An enjoyable account of an amazing human accomplishment.



A gung-ho English cyclist tackles the Iron Curtain Trail, aka the Euro Velo 13.

In this daring “ride too far,” as his wife put it, Moore (Gironimo!: Riding the Very Terrible 1914 Tour of Italy, 2015, etc.) chronicles a grueling 10,000-km bike ride over 90 days and through 20 countries, most of which were formerly in the Eastern Bloc. The real kicker here is not the distance—from Kirkenes, Finland, to Tsarevo, Bulgaria, on the Black Sea coast—but the type of vehicle he rode: an archaic East German–made MIFA 900, which was to Iron Curtain biking until 1990 as Trabants were to driving. A three-month car trip Moore took with his wife in 1990, just weeks after the Berlin Wall came down, serves as a nostalgic frame for this ambitious trek and informs the author’s affection for the small-framed “Communist shopping bicycle” he insisted on using in the name of authenticity—though he had to modify it somewhat for the journey. Starting in Finland in March, he faced deep snowfall and incredulous observers along the way, and there are some hilarious photos accompanying the tweets he made at the time and sketches of the route. The main worries were how to get enough to eat, which was a real problem in Romania (he lost many pounds), and fending off the stray dogs that often followed him menacingly. What he witnessed—through Estonia, Latvia, Poland, Slovakia, Hungary, Serbia, Greece, and so on—was the state of the demise of socialism. Some places were more triumphant than others, and the most troubling country was Russia, where he glimpsed the shocking polarization between rich and poor. Moore offers a smattering of history—World War II and the Soviet era—in this engaging, elucidating narrative, though some American readers may tire of the spasmodic writing and relentless Briticisms.

An enjoyable account of an amazing human accomplishment.

Pub Date: Jan. 10, 2017

ISBN: 978-1-68177-299-8

Page Count: 368

Publisher: Pegasus

Review Posted Online: Oct. 19, 2016

Kirkus Reviews Issue: Nov. 1, 2016

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The author's youthfulness helps to assure the inevitable comparison with the Anne Frank diary although over and above the...


Elie Wiesel spent his early years in a small Transylvanian town as one of four children. 

He was the only one of the family to survive what Francois Maurois, in his introduction, calls the "human holocaust" of the persecution of the Jews, which began with the restrictions, the singularization of the yellow star, the enclosure within the ghetto, and went on to the mass deportations to the ovens of Auschwitz and Buchenwald. There are unforgettable and horrifying scenes here in this spare and sombre memoir of this experience of the hanging of a child, of his first farewell with his father who leaves him an inheritance of a knife and a spoon, and of his last goodbye at Buchenwald his father's corpse is already cold let alone the long months of survival under unconscionable conditions.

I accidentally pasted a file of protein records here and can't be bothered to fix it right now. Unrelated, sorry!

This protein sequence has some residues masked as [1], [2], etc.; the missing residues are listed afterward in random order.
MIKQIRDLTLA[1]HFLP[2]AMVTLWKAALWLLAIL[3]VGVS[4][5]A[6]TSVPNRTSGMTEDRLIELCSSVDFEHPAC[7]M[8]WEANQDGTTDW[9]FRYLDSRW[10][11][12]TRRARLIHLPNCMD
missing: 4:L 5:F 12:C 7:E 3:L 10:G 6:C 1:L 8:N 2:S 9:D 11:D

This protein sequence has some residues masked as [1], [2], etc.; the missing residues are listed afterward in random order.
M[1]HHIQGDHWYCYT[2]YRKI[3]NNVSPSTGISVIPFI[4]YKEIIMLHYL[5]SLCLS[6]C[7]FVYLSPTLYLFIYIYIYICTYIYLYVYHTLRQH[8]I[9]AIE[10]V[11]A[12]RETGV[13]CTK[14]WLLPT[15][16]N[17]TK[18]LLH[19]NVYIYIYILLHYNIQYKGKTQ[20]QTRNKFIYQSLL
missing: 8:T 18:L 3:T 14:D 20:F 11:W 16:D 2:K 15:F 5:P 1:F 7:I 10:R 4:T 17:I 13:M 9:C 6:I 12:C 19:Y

The author's youthfulness helps to assure the inevitable comparison with the Anne Frank diary although over and above the sphere of suffering shared, and in this case extended to the death march itself, there is no spiritual or emotional legacy here to offset any reader reluctance.

Pub Date: Jan. 16, 2006

ISBN: 0374500010

Page Count: 120

Publisher: Hill & Wang

Review Posted Online: Oct. 7, 2011

Kirkus Reviews Issue: Jan. 15, 2006

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Thus the second most costly war in American history, whose “outcome seemed little short of a miracle.” A sterling account.


A master storyteller’s character-driven account of a storied year in the American Revolution.

Against world systems, economic determinist and other external-cause schools of historical thought, McCullough (John Adams, 2001, etc.) has an old-fashioned fondness for the great- (and not-so-great) man tradition, which may not have much explanatory power but almost always yields better-written books. McCullough opens with a courteous nod to the customary villain in the story of American independence, George III, who turns out to be a pleasant and artistically inclined fellow who relied on poor advice; his Westmoreland, for instance, was a British general named Grant who boasted that with 5,000 soldiers he “could march from one end of the American continent to the other.” Other British officers agitated for peace, even as George wondered why Americans would not understand that to be a British subject was to be free by definition. Against these men stood arrayed a rebel army that was, at the least, unimpressive; McCullough observes that New Englanders, for instance, considered washing clothes to be women’s work and so wore filthy clothes until they rotted, with the result that Burgoyne and company had a point in thinking the Continentals a bunch of ragamuffins. The Americans’ military fortunes were none too good for much of 1776, the year of the Declaration; at the slowly unfolding battle for control over New York, George Washington was moved to despair at the sight of sometimes drunk soldiers running from the enemy and of their officers “who, instead of attending to their duty, had stood gazing like bumpkins” at the spectacle. For a man such as Washington, to be a laughingstock was the supreme insult, but the British were driven by other motives than to irritate the general—not least of them reluctance to give up a rich, fertile and beautiful land that, McCullough notes, was providing the world’s highest standard of living in 1776.

Thus the second most costly war in American history, whose “outcome seemed little short of a miracle.” A sterling account.

Pub Date: June 1, 2005

ISBN: 0-7432-2671-2

Page Count: 656

Publisher: Simon & Schuster

Review Posted Online: May 19, 2010

Kirkus Reviews Issue: April 1, 2005

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